“These are the laws that you shall place in front of them” (21:1) is peculiar phrase. If the G-d wants to tell us the laws, say ‘These are the laws: A, B, C’. If He wants Moshe to teach the laws, so say ‘that you shall teach’! Why say “place in front of them”?
Rashi explains that Moshe could simply told them what they should do- what activities to uphold. Instead, Hashem wanted B’nei Yisrael to understand the laws; Moshe had to explain to them the reasons and benefits of the laws. But if that is the case, why not say “teach them”?
As we may have experienced once ourselves, there is so much in the Torah to learn, so much to understand. We strive to learn as much as we can, but there will always another idea, another lesson, another book that we are yet to encounter. Nonetheless, what we must know, is that more does exist.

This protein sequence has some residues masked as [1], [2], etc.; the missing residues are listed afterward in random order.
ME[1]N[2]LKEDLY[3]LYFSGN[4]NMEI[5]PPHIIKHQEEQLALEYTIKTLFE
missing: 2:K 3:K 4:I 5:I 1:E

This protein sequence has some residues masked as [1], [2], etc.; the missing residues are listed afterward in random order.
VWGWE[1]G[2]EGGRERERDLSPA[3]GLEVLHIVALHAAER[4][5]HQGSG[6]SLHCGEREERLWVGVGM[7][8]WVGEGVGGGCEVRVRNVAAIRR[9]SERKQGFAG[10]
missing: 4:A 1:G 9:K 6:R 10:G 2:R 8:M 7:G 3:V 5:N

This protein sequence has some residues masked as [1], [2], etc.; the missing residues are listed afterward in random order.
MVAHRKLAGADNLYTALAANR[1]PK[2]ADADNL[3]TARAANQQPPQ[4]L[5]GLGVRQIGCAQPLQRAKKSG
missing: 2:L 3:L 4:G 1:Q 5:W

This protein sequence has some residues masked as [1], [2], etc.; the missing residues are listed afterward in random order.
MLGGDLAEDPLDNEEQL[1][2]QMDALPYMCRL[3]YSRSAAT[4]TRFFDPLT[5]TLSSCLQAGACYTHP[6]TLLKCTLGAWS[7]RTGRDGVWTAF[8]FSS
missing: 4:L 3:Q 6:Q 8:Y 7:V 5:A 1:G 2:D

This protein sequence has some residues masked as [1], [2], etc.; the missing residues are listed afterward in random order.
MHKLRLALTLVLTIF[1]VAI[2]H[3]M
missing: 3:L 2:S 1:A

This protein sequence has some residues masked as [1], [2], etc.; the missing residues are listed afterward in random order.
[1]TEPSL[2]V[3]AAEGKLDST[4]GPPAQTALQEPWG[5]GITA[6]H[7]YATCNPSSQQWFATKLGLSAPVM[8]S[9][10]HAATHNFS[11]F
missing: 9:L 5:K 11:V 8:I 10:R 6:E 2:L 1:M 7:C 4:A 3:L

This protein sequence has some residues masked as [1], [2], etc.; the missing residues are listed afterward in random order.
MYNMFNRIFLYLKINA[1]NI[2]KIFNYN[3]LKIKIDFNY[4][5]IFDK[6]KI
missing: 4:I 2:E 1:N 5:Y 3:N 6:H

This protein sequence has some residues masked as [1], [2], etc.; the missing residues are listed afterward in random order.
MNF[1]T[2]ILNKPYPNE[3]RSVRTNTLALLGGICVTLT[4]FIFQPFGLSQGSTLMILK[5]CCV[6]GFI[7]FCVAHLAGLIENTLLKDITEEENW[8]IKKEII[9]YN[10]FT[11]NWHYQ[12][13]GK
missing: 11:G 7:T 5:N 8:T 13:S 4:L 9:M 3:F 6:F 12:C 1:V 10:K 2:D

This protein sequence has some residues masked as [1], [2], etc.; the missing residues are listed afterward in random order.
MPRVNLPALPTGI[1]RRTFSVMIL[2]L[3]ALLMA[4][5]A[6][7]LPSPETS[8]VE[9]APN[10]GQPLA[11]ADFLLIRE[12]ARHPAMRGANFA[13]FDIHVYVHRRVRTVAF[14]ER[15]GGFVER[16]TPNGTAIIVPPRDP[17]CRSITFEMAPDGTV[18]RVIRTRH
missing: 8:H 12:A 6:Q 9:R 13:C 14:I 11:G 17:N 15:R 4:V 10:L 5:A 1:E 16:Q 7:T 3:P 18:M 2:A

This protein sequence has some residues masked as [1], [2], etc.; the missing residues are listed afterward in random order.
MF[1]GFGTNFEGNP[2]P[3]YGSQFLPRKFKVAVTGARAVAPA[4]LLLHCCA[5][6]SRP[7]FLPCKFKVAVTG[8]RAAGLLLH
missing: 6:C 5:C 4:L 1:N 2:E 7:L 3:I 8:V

Oftentimes, when people become confused about a topic, a law, or an idea in Judaism, we’ll ask: Why does Hashem want us to do that? Why couldn’t it be like this? Questions like these can lead a person to apathy, maybe even to perform a mitzvah begrudgingly. In truth, maybe our teachers -who were surely no Moses- simply never got around to teaching us something, but we should know that all the answers are ‘before us’. We should not be discouraged from a mitzvah if it does not readily make sense to us. Instead, we should be encouraged, knowing that there is an answer, and if we pursue it, we can learn a new idea. Everything is, in fact, ‘in front of us’, it’s simply up to us to view it that way, and appreciate the depth and breadth of G-d’s holy Torah.